EU closes external borders in anti-coronavirus effort
EU leaders have agreed to restrict most travel into Europe for at least 30 days in an unprecedented move.
The aim is to slow down the spread of coronavirus in Europe and globally and to limit the deadly outbreak's impact on the bloc's internal market of open borders, EUObserver reported.
The restrictions, agreed on Tuesday (March 17), will apply to almost all non-EU citizens with exceptions such as people transporting goods, diplomats, and military personnel, health care professionals, and researchers. Long-term residents or visa-holders and relatives of EU citizens can also travel.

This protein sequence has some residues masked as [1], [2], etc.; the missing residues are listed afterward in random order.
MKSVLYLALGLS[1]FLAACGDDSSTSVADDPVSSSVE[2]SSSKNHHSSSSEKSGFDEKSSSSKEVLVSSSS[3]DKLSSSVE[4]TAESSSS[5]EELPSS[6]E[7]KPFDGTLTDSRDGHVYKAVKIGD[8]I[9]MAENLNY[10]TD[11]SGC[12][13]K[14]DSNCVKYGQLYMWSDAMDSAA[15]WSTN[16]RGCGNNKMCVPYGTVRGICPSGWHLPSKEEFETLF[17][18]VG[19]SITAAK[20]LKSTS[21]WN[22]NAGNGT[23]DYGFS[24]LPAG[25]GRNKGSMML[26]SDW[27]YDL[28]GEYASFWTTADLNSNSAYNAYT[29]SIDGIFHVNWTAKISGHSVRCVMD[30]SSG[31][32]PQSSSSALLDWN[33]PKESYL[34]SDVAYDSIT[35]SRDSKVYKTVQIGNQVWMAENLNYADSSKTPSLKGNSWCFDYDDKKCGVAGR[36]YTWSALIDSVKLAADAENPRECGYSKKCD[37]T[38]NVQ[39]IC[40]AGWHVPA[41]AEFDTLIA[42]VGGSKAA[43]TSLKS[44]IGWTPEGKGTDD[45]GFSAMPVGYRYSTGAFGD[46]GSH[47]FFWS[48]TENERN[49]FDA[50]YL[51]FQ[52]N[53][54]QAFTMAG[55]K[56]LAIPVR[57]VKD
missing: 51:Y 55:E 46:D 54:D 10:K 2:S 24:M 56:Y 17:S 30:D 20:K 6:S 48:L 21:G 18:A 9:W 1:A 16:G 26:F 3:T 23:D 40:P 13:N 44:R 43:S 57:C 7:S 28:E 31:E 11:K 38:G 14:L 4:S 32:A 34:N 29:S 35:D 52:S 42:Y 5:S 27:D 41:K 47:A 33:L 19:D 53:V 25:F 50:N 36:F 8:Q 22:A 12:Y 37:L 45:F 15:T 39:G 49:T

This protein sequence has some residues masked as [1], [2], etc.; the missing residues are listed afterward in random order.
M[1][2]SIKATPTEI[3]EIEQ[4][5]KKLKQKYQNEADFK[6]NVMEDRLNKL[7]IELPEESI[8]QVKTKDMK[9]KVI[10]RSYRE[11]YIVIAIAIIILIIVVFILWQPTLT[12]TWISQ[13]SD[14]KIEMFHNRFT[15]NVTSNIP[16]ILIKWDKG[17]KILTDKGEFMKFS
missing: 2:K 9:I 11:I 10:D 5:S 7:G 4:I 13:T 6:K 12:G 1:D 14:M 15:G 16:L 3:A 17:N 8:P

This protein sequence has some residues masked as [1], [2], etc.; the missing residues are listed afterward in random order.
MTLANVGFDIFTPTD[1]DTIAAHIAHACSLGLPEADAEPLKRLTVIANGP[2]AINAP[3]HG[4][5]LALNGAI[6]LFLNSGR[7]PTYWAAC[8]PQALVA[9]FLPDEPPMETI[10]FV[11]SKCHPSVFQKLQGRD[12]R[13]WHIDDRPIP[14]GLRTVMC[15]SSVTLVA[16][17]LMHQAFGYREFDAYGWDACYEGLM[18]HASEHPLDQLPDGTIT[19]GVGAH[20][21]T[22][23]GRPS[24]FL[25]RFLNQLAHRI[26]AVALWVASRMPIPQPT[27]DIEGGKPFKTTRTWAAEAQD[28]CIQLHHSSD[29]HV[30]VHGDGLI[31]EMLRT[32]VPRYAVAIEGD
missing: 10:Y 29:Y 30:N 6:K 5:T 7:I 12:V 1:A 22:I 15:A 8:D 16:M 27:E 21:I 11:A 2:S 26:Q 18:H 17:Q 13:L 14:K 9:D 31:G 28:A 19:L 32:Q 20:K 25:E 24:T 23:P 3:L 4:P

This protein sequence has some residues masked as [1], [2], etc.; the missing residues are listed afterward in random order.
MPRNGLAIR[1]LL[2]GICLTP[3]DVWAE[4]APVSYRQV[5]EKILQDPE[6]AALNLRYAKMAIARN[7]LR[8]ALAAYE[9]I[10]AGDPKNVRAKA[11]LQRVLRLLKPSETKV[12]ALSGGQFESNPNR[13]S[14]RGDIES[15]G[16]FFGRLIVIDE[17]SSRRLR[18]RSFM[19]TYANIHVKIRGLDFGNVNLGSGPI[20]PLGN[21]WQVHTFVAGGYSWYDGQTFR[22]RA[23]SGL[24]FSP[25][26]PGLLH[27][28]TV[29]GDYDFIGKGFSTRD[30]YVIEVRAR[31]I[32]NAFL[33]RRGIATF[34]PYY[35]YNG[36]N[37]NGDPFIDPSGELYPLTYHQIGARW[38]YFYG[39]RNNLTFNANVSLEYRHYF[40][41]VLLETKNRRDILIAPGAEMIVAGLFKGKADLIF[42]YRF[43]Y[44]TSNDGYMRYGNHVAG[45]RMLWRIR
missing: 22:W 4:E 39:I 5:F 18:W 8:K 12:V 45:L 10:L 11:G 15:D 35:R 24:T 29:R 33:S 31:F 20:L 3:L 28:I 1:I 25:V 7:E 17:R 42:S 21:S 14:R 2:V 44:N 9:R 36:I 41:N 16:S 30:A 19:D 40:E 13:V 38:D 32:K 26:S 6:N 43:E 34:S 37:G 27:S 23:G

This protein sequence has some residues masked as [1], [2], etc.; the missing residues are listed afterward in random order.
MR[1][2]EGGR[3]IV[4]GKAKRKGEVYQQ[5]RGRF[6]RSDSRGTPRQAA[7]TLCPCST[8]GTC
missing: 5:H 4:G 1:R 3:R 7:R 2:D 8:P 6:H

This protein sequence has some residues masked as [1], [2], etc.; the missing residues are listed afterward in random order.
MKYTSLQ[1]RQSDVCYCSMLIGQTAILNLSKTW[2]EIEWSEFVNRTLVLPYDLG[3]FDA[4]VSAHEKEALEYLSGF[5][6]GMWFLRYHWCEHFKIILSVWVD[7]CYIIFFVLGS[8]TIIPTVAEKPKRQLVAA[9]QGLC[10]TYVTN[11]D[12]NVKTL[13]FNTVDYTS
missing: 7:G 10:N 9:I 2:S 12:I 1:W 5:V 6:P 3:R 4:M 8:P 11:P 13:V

Ireland will not join the travel restrictions, because the UK has not either, and they share a common and politically sensitive border.
Non-EU members Iceland, Liechtenstein, Norway, and Switzerland will be part of the measures, but their citizens and UK citizens can continue to travel into the EU.
Member states said they will seal off their external borders "immediately", European Commission president Ursula von der Leyen told reporters after the three-hour teleconference with leaders.
The EU Commission, which proposed the move over the weekend, is hoping that the measure will convince EU governments to roll back the internal border closures that have come into place over the last week in an effort to stop the virus.